Off-road vehicles (hereafter, ORVs) rank high among public-land management challenges because they are popular, often impair environmental conditions, and may cause conflicts with other recreational users. Unit-level planning for federal lands increasingly translates broad, system-wide objectives, such as maintenance of ecological integrity, into place-based limitations on ORV use to minimize and mitigate adverse impacts on wildlife. We reviewed 176 planning documents covering 313 National Wildlife Refuges (hereafter, Refuges) to understand how planning supports or undermines ORV recreation management. These plans offer an important perspective on ORV management because the Refuges are a large, diverse system of conservation lands where recreation ...


Leveraging Federal Land Plans Into Landscape Conservation, Robert L. Fischman Jan 2016

Leveraging Federal Land Plans Into Landscape Conservation, Robert L. Fischman

Articles by Maurer Faculty

Professor Fischman’s article suggests several ways in which a mandated unit-level (e.g. an individual national forest) plan can better contribute to goals of a larger region (e.g. the Willamette River watershed) and of federal agencies (e.g. mandates to maintain ecological integrity). The scientific literature is largely in agreement that achieving ecological integrity, adaptive management, and climate change resiliency all require large-scale coordination across property boundaries and jurisdictions. The author takes these widely accepted findings as a starting point and shows how public agencies can implement effective practices. The article attempts to integrate traditional regulatory analysis with ...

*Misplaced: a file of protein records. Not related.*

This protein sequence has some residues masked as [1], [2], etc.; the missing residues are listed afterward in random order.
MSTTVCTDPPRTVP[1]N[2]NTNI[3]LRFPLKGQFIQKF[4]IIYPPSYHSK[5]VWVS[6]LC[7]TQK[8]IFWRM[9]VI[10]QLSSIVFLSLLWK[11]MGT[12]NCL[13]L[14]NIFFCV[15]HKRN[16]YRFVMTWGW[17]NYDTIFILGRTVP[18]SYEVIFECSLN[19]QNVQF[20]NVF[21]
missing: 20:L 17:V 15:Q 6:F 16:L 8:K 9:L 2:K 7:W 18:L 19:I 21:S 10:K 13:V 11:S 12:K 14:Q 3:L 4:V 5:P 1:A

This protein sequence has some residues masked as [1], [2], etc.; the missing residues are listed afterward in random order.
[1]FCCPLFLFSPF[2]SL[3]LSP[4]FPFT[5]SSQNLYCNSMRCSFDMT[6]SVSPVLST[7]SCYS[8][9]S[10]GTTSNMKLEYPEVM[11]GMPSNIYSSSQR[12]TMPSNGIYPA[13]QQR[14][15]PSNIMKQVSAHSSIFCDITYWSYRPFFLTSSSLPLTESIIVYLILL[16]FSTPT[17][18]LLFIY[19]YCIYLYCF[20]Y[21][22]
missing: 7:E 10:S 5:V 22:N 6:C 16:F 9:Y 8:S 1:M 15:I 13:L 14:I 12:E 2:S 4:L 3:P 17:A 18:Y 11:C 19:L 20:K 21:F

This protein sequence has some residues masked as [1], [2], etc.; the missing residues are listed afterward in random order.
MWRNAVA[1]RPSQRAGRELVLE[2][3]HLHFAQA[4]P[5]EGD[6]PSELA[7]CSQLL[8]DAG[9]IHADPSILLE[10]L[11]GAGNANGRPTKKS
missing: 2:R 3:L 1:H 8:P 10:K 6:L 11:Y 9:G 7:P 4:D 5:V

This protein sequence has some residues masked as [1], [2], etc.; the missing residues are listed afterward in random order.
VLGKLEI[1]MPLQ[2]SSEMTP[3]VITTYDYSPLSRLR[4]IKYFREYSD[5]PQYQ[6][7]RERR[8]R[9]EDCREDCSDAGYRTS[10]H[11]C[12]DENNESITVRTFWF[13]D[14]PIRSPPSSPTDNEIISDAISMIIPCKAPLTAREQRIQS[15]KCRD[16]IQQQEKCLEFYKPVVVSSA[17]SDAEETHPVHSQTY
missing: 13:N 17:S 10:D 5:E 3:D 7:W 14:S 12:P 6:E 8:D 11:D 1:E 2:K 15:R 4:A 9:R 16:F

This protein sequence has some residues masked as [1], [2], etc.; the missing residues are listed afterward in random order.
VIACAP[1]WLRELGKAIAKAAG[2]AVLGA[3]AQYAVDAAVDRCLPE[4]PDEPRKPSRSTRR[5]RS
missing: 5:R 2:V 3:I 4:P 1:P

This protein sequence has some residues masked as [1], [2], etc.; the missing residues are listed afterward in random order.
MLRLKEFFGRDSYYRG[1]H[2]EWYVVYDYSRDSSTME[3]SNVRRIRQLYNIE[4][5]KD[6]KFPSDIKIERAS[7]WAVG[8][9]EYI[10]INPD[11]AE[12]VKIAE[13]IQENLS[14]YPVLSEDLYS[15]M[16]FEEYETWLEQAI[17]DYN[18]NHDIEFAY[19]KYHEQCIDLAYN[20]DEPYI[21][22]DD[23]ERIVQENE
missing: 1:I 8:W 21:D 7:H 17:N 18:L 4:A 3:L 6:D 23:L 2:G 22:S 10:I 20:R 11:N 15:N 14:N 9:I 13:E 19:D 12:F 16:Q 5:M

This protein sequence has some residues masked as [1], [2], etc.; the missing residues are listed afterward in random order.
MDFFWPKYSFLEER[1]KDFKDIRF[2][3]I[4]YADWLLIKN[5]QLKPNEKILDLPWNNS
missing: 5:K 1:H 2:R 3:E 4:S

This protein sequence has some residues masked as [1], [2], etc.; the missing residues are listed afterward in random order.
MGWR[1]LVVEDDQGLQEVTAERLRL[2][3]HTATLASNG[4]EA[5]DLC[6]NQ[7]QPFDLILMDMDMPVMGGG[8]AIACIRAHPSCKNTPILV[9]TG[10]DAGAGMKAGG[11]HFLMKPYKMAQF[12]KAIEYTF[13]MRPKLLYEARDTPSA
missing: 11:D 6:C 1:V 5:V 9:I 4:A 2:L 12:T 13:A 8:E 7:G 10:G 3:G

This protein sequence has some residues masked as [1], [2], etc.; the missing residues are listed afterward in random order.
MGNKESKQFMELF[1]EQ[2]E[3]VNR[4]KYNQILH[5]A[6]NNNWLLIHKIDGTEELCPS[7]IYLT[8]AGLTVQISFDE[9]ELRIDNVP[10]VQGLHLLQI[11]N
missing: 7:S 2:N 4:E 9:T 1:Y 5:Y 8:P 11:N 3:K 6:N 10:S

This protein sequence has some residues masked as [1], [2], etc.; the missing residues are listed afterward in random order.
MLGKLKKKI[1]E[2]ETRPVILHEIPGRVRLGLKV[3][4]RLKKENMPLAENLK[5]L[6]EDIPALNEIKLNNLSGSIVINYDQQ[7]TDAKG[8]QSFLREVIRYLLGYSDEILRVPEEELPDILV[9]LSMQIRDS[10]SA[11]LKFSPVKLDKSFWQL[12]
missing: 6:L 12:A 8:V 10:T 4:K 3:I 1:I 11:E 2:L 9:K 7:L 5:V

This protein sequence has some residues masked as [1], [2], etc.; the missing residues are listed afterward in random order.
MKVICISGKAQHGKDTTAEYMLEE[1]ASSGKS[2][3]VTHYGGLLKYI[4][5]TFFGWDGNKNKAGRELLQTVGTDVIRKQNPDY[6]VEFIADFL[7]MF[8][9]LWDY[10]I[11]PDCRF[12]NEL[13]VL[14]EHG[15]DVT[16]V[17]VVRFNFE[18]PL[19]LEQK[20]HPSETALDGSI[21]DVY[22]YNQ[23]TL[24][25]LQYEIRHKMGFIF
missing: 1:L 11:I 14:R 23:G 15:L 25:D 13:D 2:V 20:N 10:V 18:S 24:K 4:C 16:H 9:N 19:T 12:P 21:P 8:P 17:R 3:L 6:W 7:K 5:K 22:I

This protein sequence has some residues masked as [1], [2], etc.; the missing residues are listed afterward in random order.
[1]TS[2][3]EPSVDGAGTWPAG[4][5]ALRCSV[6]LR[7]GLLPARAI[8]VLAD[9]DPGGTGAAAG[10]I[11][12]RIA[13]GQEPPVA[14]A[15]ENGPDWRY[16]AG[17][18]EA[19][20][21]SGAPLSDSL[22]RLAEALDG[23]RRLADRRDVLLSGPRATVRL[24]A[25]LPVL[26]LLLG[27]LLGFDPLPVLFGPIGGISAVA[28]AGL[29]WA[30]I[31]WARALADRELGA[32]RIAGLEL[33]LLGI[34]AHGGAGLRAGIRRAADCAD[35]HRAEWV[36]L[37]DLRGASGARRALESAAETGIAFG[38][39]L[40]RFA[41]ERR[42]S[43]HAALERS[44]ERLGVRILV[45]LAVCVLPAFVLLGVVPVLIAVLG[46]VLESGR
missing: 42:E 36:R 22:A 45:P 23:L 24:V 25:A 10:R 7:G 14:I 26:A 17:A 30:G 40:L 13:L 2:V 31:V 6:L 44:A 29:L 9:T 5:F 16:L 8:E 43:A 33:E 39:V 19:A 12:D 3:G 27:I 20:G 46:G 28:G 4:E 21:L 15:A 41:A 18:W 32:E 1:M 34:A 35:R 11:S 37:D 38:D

Advantages Of A Polycentric Approach To Climate Change Policy, Daniel H. Cole Jan 2015

Advantages Of A Polycentric Approach To Climate Change Policy, Daniel H. Cole

Articles by Maurer Faculty

Lack of progress in global climate negotiations has led scholars to reconsider polycentric approaches to climate policy. Several examples of subglobal mechanisms to reduce greenhouse-gas emissions have been touted, but it remains unclear why they might achieve better climate outcomes than global negotiations alone. Decades of work conducted by researchers associated with the Vincent and Elinor Ostrom Workshop in Political Theory and Policy Analysis at Indiana University have emphasized two chief advantages of polycentric approaches over monocentric ones: they provide more opportunities for experimentation and learning to improve policies over time, and they increase communications and interactions — formal and informal ...


The Problem Of Shared Irresponsibility In International Climate Law, Daniel H. Cole Jan 2015

The Problem Of Shared Irresponsibility In International Climate Law, Daniel H. Cole

Articles by Maurer Faculty